Why This Film Works
Let me start with this: this film is not a hidden gem. This is not The Usual Suspects or Triangle. You aren’t going to add this film to your list of best ever films. But Premium Rush doesn’t try to be that either. What Premium Rush tries to be is simply an enjoyable film that tells an interesting story, and in that regard it succeeds completely. Indeed, this is akin to so many of the secondary movies of the 1980’s which never had a chance to be Raiders of the Lost Ark or Back to the Future, but which found good-sized audiences and have continued to be shown on television today because they were genuinely good films.
And what makes this film work is actually very simple: you are interested in the characters and what happens to them. Joseph Gordon-Levitt is very likeable as Wilee. JGL comes across as someone you want to spend time with and know more about. At the same time, his story is full of conflict and mystery which attracts our attention. For example, you have the mystery of what’s in the package and you have the question of whether or not he will succeed with delivering the package. What’s more, these issues are unveiled bit by bit, with the level of challenge or intensity or mystery growing as the story moves forward. What starts as a simple package delivery, becomes a contested package delivery, becomes being chased by a stranger, becomes being chased by a madman... a madman cop, becomes a life and death delivery for a very good reason. Thus, as the story progresses, your interest grows as the intensity of the challenge and the stakes keep rising.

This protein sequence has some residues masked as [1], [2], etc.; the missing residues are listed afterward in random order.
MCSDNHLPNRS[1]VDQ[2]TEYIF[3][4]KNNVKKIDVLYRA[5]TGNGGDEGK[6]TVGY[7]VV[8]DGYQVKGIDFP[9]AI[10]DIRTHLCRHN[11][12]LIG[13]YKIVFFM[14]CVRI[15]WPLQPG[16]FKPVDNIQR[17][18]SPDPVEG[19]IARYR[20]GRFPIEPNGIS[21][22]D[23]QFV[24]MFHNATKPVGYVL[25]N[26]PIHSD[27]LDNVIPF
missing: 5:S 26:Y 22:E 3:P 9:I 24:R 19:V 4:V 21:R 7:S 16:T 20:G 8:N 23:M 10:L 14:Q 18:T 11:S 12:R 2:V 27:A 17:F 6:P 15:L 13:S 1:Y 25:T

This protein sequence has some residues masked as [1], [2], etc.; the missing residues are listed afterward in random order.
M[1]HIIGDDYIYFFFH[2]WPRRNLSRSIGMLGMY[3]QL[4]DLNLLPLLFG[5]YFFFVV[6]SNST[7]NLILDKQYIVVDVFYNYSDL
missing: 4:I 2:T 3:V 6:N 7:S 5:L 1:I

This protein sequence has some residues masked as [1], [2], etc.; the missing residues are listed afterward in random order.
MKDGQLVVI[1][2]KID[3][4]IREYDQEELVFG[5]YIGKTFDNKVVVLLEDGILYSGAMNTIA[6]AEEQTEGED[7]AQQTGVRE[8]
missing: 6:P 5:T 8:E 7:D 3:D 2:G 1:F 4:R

Next, you add Michael Shannon. Shannon is another compelling actor and, here, he is given tremendous freedom. Not only is he allowed to play the type of psycho he excels at, but the film lets him build up to it. In fact, just as Wilee’s character builds throughout, so does Shannon. When you first see Shannon, he’s just a guy. Soon you learn his occupation, which proves a problem for Wilee. Then you learn why he wants the package and you see his story slowly start spinning out of control at the same time he’s making Wilee’s life spin out of control.